emember the days of
er launches? Then you
must be getting old. Just
like the new compounds
that launched in 2013 and 2014, the
top sellers among the NMEs introduced
in the United States during 2015 are
all specialty drugs. In fact, of the top
ten 2016 revenue producers from the
new compound class of 2015, only one
– Otsuka Pharmaceutical and Lund-
beck’s atypical antipsychotic Rexulti
– might not be called a specialty medi-
cine (depending, of course, on who you
ask). And while the numbers are not as
spectacular as Sovaldi’s or Harvoni’s,
three members of the new compound
class of 2015 earned more than a billion
dollars in sales in their first full year on
the market, with Pfizer’s Ibrance gen-
erating more than $2 billion. Unlike So-
valdi and Harvoni, though, these three
continue to grow.
First approved on an accelerated basis
in February 2015, Pfizer’s breast cancer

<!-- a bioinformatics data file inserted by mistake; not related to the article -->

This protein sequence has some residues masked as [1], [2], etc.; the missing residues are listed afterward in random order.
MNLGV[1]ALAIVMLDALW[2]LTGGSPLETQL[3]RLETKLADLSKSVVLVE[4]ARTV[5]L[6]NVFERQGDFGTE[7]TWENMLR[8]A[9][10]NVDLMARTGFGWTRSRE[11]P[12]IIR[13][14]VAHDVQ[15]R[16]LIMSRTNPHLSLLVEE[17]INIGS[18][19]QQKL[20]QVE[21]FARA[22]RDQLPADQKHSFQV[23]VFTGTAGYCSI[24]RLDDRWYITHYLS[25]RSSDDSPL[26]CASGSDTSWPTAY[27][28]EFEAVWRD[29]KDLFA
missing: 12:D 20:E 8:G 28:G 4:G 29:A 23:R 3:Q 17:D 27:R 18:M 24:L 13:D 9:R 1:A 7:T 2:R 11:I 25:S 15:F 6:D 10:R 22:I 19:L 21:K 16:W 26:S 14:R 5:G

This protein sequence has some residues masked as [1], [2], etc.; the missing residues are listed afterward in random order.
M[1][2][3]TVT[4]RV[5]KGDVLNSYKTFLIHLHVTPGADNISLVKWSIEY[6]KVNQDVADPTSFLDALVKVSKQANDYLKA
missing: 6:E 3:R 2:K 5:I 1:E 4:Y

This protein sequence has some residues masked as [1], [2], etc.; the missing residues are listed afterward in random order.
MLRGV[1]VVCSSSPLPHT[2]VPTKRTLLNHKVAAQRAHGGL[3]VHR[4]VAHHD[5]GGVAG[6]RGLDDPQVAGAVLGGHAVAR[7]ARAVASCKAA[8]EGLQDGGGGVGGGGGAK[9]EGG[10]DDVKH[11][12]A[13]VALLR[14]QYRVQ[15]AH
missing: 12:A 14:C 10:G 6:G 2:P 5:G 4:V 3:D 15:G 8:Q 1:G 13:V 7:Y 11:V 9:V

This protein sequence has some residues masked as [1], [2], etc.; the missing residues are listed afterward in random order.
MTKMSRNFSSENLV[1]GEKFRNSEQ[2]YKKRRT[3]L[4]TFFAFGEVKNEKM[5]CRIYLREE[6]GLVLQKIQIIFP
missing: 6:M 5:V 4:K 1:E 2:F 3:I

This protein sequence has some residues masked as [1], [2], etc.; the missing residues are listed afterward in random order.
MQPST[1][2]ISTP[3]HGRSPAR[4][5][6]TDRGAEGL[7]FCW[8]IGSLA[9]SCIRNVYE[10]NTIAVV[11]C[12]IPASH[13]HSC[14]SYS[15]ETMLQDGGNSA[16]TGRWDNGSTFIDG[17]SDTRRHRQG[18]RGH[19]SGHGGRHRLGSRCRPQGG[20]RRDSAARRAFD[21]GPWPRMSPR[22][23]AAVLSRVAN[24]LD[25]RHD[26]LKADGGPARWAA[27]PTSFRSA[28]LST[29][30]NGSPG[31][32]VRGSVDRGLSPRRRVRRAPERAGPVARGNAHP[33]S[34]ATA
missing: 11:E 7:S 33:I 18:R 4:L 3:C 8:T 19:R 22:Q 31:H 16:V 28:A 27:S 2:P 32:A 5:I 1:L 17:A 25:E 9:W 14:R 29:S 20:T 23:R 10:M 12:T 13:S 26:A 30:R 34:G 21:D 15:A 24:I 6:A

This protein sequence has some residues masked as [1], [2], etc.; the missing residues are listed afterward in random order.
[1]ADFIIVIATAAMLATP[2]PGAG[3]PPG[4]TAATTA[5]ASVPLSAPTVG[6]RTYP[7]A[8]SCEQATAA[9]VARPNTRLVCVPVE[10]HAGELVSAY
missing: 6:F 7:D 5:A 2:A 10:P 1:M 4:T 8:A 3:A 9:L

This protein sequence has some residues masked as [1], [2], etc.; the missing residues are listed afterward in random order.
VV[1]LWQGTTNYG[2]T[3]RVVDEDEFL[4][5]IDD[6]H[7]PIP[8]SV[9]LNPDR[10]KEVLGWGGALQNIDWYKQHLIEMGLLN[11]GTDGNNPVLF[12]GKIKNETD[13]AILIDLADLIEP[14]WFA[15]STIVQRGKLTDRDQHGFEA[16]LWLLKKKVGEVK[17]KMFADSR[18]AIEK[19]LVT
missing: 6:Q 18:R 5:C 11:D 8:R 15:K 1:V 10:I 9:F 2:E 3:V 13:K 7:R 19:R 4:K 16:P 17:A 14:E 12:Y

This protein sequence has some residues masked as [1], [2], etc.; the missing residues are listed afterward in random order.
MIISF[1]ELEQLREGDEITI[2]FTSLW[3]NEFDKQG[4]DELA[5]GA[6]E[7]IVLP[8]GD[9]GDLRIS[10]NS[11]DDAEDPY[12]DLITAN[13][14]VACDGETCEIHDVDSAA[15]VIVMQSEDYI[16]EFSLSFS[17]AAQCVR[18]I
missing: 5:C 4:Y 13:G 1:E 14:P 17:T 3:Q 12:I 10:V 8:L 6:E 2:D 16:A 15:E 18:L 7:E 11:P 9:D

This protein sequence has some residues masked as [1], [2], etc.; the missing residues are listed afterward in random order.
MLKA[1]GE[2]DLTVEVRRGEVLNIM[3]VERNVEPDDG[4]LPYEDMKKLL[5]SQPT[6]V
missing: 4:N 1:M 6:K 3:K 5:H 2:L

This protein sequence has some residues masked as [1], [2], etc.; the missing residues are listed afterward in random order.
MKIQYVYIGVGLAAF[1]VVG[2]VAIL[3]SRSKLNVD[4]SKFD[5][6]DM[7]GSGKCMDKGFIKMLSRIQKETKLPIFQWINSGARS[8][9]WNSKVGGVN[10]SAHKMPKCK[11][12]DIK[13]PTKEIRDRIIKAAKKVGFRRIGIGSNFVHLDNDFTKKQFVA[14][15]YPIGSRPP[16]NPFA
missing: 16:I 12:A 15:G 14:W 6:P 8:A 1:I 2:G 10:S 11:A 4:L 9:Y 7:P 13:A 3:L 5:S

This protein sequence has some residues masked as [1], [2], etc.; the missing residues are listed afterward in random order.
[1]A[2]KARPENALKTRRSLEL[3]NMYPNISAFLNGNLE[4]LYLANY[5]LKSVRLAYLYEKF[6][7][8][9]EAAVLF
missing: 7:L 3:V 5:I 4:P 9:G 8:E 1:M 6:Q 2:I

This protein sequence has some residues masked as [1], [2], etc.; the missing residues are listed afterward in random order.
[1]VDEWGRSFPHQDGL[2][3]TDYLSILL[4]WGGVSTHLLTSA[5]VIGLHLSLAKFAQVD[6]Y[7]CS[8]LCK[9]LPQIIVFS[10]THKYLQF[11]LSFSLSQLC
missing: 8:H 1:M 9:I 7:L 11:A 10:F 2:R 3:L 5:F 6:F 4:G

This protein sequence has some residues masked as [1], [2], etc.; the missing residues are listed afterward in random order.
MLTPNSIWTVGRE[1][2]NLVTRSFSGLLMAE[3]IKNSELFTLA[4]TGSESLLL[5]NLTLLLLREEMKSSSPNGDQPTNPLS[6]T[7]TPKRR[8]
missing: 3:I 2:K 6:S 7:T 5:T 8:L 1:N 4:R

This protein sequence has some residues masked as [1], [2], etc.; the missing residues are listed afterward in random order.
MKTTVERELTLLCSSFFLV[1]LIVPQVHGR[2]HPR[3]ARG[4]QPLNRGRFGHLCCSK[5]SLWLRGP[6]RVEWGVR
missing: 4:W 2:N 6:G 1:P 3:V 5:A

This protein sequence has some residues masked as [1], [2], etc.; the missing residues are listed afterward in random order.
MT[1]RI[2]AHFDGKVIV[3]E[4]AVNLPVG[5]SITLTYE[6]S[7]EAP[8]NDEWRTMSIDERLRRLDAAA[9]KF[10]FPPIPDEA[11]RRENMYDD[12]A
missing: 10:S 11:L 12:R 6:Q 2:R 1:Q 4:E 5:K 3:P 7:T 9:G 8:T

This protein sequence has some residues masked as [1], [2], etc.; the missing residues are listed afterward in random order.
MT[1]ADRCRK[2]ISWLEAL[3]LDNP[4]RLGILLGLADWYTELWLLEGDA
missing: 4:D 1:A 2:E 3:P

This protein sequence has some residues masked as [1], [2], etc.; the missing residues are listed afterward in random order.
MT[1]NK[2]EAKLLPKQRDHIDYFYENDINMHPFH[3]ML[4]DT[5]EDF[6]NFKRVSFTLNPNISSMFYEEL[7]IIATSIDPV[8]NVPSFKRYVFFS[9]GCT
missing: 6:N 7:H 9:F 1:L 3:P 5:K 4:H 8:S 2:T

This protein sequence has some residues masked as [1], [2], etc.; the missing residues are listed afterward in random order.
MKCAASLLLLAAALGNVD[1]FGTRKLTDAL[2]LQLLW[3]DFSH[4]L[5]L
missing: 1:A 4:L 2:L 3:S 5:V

drug Ibrance earned $723 million in rev-
enue that year and an impressive $2.14
billion in 2016, making it the leader of
the new compound Class of 2015 and
the largest single brand source of reve-
nue growth in Pfizer’s entire portfolio.
According to a report by the market re-
search company Statista, Ibrance will
be the seventh highest-selling oncology
drug in the world by 2020, with project-
ed sales that year of $4.7 billion.
In February 2016 FDA approved a
supplemental NDA expanding the use
of Ibrance 125 milligram capsules to
include the treatment of hormone re-
first year after launch specialfeature
The specialties win again
Just like last year and the year before, specialty drugs dominate this year’s
list of top performers in the most recent ;rst year after launch class.
We asked Adrienne Morgan and Geetiksa